Marianne von Werefkin

Date/place of birth

1870 Tula, Russia

Day/place of death

1938, Ascona

Marianne von Werefkin - Rosalia Leiß
Marianne von Werefkin - Rosalia Leiß

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Marianne von Werefkin biography

Marianne Werefkin was a descendant of the high aristocracy of Russia, and in art circles she also continued to be respectfully referred to as the “Baroness” until her death. She received her first drawing lessons while still a child. She had a studio of her own at the family estate in Lithuania, which was known as “Blagodat” and had been acquired in 1879, and she also had her own studio later in St. Petersburg.

Werefkin became the student of Ilya Repin, with whom she was befriended, and her early work stood entirely under the influence of his realism. When her father – general at the Tsar’s service and commander of the Peter-and-Paul fortress in St. Petersburg – died in 1896, the artist was sufficiently independently wealthy on account of the private family fortune and a pension from the Tsar that she decided to move in the same year to Munich with the young Alexei Jawlensky, whom she had met in 1891, in order to be closer to the artistic events and innovative developments in Western painting. In keeping with her personality and temperament, she provided her support as a patron to her companion, of whose genius she was convinced. Her support of the circle that gathered around her in Munich was not just material: in theory and practice, she served them as an intellectual “spiritus rector”. Journeys to France preceded the legendary 1908 summer holiday in Upper Bavarian Murnau, where Werefkin and Jawlensky met for the first time with Vassily Kandinsky and Gabriele Münter to paint together. Her and her friends’ founding of the “Neue Künstlervereinigung München” (NKVM) followed, as did the formation of the “Blauer Reiter” in 1911/12. Not least on account of the outbreak of the First World War and of the Russian Revolution, her personal biography was subject to painful ruptures; Jawlensky and Werefkin were forced to emigrate from Germany and went to Switzerland, where they moved to Ascona in 1918. Werefkin lost her fortune; in 1921 her permanent separation from Jawlenksy followed and, from then on, she lived and exerted her influence under materially very modest conditions in the Ticino – but her convictions remained unbroken. Werefkin stood at the centre of the Expressionist stylistic development, which was characterised by the use of pure and symbolically intensified colour, by the development of an entirely novel two-dimensional form of composition, a rigorous turning away from every sort of realistic description of the motif and a turning towards abstraction. Her own work – which Werefkin had deliberately neglected since 1896, not least for the sake of Jawlensky’s advancement – was long seen in the shadow of the work of her companion and has only recently begun to be rediscovered and esteemed. In 1906 the 46-year-old artist once again took up painting. Her works were first shown in 1909, in the NKVM exhibition at Thannhauser; in 1912 she not only took part in the exhibition “Der Blaue Reiter” at the Berlin gallery “Der Sturm”, but also in the Sonderbund exhibition in Cologne. Her works possess a distinctive quality of their own in terms of content and form. In terms of technique, Werefkin’s preference for mixed media and for tempera, typically carried out on plain artist’s board, are characteristic of her work.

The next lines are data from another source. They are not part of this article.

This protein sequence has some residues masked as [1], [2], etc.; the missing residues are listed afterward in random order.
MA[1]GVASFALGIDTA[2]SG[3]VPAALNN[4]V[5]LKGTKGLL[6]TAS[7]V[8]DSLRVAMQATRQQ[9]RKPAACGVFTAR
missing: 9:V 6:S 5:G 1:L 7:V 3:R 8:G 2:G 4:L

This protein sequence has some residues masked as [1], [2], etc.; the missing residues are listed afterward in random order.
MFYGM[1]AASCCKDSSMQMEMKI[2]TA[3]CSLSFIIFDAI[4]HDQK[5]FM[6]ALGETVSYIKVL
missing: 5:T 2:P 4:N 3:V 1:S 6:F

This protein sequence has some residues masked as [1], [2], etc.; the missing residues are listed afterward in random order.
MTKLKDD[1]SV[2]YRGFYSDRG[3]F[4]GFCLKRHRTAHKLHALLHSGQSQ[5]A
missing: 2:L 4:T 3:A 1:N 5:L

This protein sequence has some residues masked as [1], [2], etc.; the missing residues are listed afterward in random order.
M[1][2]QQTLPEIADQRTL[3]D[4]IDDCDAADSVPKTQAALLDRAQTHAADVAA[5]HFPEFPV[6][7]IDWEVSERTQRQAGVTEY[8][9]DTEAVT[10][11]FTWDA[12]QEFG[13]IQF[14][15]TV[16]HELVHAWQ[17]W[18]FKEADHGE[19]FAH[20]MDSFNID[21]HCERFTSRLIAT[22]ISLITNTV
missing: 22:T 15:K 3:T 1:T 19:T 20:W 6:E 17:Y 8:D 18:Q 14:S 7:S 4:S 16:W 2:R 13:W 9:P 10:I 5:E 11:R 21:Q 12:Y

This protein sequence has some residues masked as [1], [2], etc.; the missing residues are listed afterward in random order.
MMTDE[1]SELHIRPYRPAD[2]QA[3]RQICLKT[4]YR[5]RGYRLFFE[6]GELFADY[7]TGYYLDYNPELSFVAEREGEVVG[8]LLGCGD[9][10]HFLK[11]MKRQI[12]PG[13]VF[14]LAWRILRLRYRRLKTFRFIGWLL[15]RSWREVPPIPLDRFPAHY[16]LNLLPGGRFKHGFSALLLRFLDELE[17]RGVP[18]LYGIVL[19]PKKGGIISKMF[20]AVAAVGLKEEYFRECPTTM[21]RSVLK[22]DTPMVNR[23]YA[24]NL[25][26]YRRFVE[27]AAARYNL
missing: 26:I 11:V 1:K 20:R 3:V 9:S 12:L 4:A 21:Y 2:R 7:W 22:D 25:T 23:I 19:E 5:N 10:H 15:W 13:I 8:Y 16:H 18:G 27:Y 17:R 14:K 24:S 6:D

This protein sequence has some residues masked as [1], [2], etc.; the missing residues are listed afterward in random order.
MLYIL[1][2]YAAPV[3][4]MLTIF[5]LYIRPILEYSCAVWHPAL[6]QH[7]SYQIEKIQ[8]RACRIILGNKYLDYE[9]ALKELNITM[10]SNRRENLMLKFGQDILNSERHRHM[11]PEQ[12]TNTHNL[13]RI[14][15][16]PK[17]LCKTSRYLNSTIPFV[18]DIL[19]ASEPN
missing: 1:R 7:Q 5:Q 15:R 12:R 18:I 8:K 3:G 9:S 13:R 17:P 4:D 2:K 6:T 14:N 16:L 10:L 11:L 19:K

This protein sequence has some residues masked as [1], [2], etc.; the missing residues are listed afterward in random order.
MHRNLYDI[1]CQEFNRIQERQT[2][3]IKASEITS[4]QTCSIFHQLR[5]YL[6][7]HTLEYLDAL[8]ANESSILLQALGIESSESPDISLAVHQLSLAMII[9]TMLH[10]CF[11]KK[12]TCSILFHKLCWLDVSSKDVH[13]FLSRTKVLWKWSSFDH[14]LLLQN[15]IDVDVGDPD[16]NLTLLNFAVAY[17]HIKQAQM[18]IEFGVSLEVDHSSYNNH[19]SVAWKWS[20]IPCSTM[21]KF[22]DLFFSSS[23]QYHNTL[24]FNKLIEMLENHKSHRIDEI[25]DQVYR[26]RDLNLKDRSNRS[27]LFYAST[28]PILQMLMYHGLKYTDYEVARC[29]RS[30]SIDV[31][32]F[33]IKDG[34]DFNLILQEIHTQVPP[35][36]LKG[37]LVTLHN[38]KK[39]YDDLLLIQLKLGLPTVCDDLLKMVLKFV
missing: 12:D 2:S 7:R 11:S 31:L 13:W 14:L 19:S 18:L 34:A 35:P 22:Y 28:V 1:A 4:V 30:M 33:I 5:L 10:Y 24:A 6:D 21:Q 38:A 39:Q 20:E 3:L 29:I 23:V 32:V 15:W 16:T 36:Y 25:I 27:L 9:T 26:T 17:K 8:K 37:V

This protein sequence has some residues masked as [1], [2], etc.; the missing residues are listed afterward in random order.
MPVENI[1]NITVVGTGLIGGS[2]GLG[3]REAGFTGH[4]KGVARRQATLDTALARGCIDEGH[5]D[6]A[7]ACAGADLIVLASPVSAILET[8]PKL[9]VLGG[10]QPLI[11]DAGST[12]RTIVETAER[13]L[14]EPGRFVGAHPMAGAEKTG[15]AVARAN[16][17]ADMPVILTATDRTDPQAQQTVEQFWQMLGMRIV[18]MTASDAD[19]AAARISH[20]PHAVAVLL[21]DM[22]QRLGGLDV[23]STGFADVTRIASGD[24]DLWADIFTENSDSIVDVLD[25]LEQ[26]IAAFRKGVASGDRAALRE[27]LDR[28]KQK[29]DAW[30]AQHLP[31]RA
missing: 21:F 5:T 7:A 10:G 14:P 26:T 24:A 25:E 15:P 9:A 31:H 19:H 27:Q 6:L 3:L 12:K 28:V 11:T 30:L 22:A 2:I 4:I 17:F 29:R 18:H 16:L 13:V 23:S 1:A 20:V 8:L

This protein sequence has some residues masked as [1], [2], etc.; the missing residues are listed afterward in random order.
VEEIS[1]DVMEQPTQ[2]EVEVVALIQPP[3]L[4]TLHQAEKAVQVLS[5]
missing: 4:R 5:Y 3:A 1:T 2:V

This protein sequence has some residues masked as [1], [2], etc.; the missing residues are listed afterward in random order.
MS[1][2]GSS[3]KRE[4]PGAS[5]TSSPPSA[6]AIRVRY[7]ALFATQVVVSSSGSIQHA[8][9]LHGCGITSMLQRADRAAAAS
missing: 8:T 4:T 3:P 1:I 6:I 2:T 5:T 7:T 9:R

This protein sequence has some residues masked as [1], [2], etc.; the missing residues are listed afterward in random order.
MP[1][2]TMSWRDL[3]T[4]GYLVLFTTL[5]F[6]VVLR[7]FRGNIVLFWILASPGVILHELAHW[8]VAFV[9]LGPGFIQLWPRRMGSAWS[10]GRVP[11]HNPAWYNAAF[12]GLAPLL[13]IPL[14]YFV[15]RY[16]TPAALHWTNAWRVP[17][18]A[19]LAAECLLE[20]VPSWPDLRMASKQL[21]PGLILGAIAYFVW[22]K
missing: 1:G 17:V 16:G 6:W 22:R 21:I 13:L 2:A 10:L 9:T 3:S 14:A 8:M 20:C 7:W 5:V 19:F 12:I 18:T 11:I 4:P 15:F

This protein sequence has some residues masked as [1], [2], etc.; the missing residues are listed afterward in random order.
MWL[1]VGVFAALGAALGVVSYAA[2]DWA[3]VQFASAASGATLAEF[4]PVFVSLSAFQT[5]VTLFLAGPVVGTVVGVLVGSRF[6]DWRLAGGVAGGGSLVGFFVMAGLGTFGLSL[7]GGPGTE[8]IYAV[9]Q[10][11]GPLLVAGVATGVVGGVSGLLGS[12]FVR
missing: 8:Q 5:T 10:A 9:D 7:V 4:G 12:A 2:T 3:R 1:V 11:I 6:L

© Kunsthaus Lempertz

Marianne von Werefkin Prices

Marianne von WerefkinRosalia Lei߀111.600
Marianne von WerefkinL'Ouvreuse€67.200
Marianne von WerefkinTwo Women€40.800
Marianne von WerefkinLandschaft mit Reiter und Reiterin€34.510
Marianne von WerefkinMoonshine Landscape€22.500
Marianne von WerefkinAkt mit Armen hinter dem Kopf. Verso: Akt (each Helene Nesnakomoff)€15.000

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